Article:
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Everything posted by jethro

  1. Good ideas. I'll talk with the PLC and SM about occasionally (maybe quarterly, if that often) asking the boys to stop by my table with their books before or after a troop meeting so I can input information. It may also be a good opportunity to cajole if a boy is only missing one or two requirements for the next rank.
  2. perdidochas, there's one great thing about my snoring. I'm asleep, so I don't hear it! Apparently I make a remarkable racket, though.... I could go on and on about what Scouting did for me both as a youth and as an adult. But more importantly, if it wasn't for Scouting, my oldest son wouldn't have finally grasped the ideas of goal-setting and self-motivation. Dad can teach and teach, but the boys really learn from those around them.
  3. Sounds like some transparency was in order. "They had picked a name" but didn't say what it was? C'mon. We recently realigned districts and had a two-step naming process. First, each unit submitted two names (ostensibly picked from names suggested by the Scouts - at least that's what our pack did). District staff and volunteers did narrow down the list of names based on common sense, but presented a LONG list of names for the entire district to vote on. Every registered youth or leader had one vote. The name with the most votes won and was announced immediately. And yes, I do prefer
  4. Having just taken over as Advancement Chair for our troop, I've been poking around Troopmaster and looking at its reporting capabilities. One that looks intriguing is seeing where boys stand in their progress toward ranks, especially through First Class. It seems like a good way for the troop leaders (boys and adults) to see where they may want to focus the program in the coming months. I'm not sure, though, how the Advancement Chair or any other adult gets access to that information. In our troop, all advancement for those ranks is handled by the Patrol Leader until it's time for the boy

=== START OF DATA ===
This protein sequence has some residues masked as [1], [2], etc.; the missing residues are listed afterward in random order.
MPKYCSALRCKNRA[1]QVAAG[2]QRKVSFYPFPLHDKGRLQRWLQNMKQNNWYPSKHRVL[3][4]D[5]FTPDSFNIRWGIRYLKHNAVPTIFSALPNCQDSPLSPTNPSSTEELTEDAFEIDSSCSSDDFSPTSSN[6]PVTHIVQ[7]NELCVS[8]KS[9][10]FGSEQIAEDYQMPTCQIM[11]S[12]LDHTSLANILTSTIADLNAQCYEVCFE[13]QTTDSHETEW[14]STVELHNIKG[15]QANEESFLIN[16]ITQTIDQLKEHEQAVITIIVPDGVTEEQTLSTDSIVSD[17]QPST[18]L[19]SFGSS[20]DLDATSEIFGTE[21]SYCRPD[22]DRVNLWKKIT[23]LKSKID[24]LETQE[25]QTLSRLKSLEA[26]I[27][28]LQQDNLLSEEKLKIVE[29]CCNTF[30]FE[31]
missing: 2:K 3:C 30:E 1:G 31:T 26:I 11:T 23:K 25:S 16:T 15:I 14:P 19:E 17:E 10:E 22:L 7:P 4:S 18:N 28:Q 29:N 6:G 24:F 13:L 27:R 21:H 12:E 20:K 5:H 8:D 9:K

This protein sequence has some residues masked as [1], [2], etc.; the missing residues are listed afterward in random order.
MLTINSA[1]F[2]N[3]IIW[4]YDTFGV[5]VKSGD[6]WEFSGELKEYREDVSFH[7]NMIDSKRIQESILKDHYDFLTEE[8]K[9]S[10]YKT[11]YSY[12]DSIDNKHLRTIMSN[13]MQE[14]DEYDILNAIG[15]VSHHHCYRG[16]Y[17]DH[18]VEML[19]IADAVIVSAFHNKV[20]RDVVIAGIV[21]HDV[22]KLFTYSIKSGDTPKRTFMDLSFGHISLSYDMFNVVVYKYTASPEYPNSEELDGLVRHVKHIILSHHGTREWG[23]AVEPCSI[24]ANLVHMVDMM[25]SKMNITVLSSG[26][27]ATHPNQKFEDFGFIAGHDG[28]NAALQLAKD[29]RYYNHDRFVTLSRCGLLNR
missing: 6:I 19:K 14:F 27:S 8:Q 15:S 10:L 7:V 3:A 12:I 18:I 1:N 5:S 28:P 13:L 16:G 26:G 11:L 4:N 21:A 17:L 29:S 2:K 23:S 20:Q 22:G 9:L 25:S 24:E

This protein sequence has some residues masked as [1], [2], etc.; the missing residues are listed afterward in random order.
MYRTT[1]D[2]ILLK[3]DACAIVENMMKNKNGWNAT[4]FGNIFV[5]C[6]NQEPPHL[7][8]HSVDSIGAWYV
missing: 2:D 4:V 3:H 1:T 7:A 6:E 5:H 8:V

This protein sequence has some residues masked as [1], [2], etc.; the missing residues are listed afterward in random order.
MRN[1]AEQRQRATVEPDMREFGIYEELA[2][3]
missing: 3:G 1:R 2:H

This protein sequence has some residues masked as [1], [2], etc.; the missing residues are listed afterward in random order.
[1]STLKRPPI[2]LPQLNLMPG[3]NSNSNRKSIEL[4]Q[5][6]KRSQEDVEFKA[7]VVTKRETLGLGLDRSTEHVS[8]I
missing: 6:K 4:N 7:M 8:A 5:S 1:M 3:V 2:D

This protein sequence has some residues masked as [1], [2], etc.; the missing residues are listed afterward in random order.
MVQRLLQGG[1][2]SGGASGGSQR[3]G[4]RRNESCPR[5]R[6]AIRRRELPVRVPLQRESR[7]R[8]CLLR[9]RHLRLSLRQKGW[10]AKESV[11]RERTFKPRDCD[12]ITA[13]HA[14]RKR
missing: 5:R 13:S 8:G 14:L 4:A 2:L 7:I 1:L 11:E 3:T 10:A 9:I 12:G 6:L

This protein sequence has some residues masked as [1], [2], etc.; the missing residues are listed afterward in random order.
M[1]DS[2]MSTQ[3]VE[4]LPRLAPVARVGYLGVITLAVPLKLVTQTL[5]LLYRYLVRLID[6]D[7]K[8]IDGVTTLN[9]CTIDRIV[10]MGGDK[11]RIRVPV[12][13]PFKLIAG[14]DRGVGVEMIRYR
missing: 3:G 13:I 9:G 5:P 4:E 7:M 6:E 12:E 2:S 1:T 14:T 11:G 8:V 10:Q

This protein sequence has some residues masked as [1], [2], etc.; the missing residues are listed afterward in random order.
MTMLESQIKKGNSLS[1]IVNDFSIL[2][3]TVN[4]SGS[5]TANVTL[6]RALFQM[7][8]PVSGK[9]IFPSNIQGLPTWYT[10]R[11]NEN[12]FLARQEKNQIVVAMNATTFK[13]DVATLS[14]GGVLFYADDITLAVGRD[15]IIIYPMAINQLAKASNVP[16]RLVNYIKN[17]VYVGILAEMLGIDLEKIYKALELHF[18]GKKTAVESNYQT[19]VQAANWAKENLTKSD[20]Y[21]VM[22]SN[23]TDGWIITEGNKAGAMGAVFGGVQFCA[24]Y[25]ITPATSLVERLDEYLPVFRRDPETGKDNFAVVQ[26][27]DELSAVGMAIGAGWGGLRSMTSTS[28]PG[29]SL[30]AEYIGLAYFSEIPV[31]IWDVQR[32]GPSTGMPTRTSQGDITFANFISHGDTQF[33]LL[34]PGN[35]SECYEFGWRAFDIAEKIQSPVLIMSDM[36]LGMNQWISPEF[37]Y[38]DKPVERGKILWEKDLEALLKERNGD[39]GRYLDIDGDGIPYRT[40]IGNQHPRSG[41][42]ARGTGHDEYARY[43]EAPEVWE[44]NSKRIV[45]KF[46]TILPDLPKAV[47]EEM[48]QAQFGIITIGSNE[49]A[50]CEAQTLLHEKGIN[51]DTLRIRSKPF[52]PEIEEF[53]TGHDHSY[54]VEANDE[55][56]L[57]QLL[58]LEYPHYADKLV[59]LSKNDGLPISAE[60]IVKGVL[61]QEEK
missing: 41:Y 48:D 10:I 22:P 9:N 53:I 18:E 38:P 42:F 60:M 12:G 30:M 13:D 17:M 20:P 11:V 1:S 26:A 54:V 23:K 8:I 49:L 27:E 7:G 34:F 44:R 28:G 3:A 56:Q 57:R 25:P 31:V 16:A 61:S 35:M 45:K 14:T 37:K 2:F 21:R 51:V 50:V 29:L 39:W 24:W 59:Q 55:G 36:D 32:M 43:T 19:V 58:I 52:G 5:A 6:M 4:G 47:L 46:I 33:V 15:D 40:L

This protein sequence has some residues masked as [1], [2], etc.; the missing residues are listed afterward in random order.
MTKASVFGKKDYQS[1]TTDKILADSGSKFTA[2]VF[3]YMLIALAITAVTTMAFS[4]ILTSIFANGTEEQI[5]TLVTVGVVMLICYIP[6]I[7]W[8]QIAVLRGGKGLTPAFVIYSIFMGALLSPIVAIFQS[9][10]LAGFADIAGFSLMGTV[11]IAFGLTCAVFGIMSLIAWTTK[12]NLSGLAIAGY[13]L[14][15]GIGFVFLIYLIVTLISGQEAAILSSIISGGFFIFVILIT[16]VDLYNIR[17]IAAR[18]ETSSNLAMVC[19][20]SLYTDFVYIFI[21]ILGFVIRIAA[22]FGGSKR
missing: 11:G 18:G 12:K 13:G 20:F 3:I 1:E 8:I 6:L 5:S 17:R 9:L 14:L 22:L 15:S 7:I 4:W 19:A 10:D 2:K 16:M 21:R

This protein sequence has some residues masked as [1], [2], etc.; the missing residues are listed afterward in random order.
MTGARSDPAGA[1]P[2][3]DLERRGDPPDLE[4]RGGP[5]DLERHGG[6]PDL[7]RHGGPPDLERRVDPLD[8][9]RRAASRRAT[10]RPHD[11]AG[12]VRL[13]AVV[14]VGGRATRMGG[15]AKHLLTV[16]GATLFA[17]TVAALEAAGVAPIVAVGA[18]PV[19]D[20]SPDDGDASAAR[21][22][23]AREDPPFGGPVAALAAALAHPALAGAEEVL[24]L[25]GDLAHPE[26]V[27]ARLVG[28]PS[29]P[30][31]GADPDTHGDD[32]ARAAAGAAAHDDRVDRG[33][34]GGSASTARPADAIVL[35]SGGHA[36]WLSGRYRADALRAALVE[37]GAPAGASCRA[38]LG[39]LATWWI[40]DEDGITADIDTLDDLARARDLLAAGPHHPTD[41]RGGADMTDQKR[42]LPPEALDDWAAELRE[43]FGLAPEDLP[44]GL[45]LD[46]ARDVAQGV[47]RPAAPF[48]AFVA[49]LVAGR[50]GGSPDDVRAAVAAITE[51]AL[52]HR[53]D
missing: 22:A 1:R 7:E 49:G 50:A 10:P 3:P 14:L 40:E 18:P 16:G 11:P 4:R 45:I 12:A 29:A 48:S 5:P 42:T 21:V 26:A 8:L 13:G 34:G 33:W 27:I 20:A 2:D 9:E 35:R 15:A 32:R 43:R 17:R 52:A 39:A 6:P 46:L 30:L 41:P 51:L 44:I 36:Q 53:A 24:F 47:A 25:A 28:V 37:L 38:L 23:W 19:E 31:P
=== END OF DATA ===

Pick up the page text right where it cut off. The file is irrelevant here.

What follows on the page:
5. Fantastic! My oldest son is going in late June next year - he can hardly wait!
  6. PA scouting rocks! I grew up in Hawk Mountain Council, but now I've moved far to the south ... well, 2 miles south of the state line in Del-Mar-Va.
  7. I'm a Cubmaster and have an unusual Webelos II den situation. For the last two years I've had one one-boy den, for both the Bear and Webelos I years. Each year he participated in lots of pack activities and some activities with another den, either a year younger or a year older. (BTW, each of our other grades has a full den.) For the last two years we've had plenty of new boys join, but none were his age. Skip ahead to this fall. We have not one, but two new 5th graders in the pack! This is my quandary: each boy has a very different level of Cub Scout experience. The boy I mentioned alrea
  8. I've had a pair of L.L. Bean leather Gore-Tex day hikers for the last two years, and I highly recommend them. They're mid-weight (about 3 pounds for the pair) and provide good ankle support. So far, on many day hikes and a few short weekend backpacking trips, they've been absolutely waterproof. That said, all of my Scout hiking in the 80s (Philmont, Susquehannock Trail, and many many shorter backpacking trips) was in a pair of $25 Kmart work boots that I waterproofed myself.(This message has been edited by jethro)